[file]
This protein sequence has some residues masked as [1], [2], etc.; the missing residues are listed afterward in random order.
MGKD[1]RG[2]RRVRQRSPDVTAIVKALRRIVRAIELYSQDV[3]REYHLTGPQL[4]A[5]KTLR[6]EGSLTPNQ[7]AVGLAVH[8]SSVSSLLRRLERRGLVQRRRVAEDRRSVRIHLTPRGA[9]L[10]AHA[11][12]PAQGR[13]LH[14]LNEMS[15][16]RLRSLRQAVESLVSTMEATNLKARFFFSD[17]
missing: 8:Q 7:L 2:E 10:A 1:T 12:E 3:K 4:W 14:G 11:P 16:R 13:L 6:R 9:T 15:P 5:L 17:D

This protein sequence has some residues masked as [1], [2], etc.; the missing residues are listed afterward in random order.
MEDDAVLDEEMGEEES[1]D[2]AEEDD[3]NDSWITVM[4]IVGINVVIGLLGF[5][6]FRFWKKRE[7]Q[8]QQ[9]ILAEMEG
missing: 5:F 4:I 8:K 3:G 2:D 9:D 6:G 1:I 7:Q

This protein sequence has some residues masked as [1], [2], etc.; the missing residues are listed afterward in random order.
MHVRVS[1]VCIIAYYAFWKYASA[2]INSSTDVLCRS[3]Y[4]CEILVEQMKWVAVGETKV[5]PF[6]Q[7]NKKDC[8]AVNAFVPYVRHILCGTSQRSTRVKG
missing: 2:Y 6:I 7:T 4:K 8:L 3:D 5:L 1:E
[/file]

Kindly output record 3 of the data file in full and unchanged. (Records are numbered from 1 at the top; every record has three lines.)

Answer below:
This protein sequence has some residues masked as [1], [2], etc.; the missing residues are listed afterward in random order.
MHVRVS[1]VCIIAYYAFWKYASA[2]INSSTDVLCRS[3]Y[4]CEILVEQMKWVAVGETKV[5]PF[6]Q[7]NKKDC[8]AVNAFVPYVRHILCGTSQRSTRVKG
missing: 2:Y 6:I 7:T 4:K 8:L 3:D 5:L 1:E